Sweat & Fire in the House are the sort of buzzwords usually exploited by mediocre rappers not supposed indie rockers, no offence Snoop Dogg. Bring It On and Give It Up are killer tunes, throbbing with energy. Love Song has refreshing punch, though Excitement fails to justify its name and is instead a class A example of an experimental B-side.

Recently I saw a gig listing for Hard-Fi describing the band’s music as “kitchen-sink” soul pop. What this implies I am unsure. Perhaps it was an insinuation that their produce is destined for the plughole rather than the earhole. On this evidence I would strongly suggest not.

Exactly what is says on the tin.

Velociraptor! – the fourth album produced by Kasabian was released yesterday. By no means is it a dinosaur of an album, but neither does it suggest the Leicester band’s success is heading towards extinction.

First questions first: the name? According to lead vocalist Tom Meighan the album is so titled because “it’s a cool word… Latin… prehistoric”. Meighan has clearly done his background for Velociraptor means ‘fast hunter’ in the language of the Romans. And it surely won’t be long before Kasabian’s burgeoning fanbase pounce on this latest effort and propel it to the top of the album charts.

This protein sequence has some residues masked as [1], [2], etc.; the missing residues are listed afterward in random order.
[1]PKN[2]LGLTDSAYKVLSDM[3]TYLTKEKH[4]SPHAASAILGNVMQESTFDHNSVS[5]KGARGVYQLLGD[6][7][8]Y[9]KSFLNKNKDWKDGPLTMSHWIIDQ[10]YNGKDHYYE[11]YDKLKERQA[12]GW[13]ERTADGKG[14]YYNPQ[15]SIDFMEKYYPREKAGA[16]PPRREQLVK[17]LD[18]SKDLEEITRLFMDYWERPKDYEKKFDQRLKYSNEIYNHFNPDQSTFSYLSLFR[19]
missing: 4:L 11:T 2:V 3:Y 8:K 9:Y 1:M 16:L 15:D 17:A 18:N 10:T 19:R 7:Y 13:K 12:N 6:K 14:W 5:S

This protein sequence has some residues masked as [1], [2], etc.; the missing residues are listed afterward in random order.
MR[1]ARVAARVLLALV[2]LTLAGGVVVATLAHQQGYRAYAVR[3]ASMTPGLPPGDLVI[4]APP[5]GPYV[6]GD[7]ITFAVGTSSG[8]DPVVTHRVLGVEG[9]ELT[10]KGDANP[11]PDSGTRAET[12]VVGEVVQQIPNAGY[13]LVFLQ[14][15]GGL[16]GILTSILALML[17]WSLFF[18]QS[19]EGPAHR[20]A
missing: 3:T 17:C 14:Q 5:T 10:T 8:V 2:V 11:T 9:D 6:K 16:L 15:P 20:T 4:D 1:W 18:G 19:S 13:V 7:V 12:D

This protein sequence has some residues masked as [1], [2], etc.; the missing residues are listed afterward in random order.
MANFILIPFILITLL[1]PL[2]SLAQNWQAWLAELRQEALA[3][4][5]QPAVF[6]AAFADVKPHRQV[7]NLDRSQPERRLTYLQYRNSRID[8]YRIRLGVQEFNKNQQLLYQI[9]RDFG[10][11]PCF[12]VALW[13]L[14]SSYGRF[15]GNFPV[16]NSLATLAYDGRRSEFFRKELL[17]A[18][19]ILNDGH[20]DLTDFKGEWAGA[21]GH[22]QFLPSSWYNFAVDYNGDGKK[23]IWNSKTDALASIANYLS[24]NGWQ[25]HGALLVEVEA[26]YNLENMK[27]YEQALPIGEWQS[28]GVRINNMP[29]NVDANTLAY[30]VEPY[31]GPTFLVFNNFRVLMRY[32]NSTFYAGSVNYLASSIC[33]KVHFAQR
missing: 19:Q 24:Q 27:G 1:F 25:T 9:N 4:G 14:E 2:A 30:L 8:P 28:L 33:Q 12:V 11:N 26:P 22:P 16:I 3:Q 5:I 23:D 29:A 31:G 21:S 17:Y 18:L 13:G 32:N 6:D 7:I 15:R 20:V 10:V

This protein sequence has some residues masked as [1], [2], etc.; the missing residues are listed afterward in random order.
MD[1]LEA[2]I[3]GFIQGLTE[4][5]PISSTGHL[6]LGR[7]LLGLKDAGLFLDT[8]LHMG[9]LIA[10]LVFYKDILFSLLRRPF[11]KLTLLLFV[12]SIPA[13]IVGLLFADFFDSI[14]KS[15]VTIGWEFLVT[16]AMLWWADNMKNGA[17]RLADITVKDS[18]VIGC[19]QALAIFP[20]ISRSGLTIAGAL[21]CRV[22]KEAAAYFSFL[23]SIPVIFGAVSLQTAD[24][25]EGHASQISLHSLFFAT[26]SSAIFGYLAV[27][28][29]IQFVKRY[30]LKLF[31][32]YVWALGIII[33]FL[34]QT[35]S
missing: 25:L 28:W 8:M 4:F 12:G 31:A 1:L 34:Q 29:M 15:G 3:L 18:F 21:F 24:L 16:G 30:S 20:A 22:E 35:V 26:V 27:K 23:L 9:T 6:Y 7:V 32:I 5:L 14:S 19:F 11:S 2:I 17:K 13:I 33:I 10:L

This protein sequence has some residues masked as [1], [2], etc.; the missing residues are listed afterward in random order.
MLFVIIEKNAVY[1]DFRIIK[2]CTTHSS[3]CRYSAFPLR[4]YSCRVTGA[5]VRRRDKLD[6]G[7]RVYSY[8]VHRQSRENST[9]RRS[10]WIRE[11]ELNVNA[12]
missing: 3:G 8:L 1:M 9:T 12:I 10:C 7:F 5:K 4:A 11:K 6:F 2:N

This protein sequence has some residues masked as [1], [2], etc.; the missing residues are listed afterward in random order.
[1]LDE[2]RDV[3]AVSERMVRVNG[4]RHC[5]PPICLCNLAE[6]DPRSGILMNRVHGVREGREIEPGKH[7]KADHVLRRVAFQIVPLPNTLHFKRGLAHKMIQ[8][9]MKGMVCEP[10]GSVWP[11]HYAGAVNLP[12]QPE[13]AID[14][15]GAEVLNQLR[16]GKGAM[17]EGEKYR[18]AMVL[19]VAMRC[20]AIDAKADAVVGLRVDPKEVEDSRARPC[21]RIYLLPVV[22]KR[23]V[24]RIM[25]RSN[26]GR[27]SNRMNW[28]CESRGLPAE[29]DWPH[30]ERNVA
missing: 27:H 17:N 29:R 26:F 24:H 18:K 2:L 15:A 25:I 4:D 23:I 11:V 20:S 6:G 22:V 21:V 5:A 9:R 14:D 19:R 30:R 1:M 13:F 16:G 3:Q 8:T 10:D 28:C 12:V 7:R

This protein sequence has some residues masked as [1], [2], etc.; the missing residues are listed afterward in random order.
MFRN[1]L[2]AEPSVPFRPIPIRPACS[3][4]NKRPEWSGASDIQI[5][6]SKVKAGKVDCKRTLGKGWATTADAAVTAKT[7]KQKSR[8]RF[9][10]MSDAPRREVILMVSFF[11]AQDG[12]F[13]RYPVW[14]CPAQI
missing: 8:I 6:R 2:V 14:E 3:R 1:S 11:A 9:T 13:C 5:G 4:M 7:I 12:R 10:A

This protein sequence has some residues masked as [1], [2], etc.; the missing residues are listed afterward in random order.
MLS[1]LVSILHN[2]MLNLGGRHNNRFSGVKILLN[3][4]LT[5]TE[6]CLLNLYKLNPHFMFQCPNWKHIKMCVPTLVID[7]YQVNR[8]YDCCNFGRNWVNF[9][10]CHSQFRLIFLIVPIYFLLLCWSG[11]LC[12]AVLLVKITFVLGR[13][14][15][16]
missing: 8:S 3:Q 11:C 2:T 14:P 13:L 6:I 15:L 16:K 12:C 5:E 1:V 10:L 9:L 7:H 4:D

Contrary to what you would expect from an album named after a reptile, Velociraptor! doesn’t take long to warm up. Let’s Roll Just Like We Used To is an intriguing opening track as it totally contradicts the classic Kasabian song formula. At times it echoes of Last Shadow Puppets‘ orchestral pop, far removed from their typical electronica overtones. Following in this vein are La Fee Verte and Goodbye Kiss, where it’s surprising to hear Meighan, a caged tiger of a live performer, singing about love. “I hope someday that we meet again” he purrs over tambourine clatters in the 60’s-belonging ballad. 

The sharply-named pre-release Switchblade Smiles reverts more to type, relying on a heavy assortment of bass which parallels Club Foot. In fact it’s so similar to that  it could well be the same song played backwards. Still it’s catchy enough for FIFA 12. It also features on Match of the Day 2, something which will please guitarist Serge Pizzorno – a decent footballer in his prime. Remember this?

New single Days are Forgotten lacks the creativity of a typical Kasabian number and is consequently staler than a week-old loaf of bread. BBC Breakfast presenter Sian Williams compares the #28 single to the OK Computer days of Radiohead which the band gratefully accept as a “huge compliment. Personally I count that as an admission of a 4 minute durge.

Title track Velociraptor! adds pace and bite to proceedings with a clever riff and an explosive, comical chorus of “Velociraptor, he’s gonna find yer, he’s gonna kill yer, he’s gonna eat yer”. Elsewhere Re-wired reacquaints with the space rock genre while Acid Turkish Bath with its Arabian influences wouldn’t be out of place in a desert crossing of a Middle Eastern film.

After playing with Fire in West Ryder… Kasabian show here that they have plenty of other tricks in their act. Songwriter Pizzorno describes it as a “jukebox record”. I wouldn’t advise skipping through any of this selection.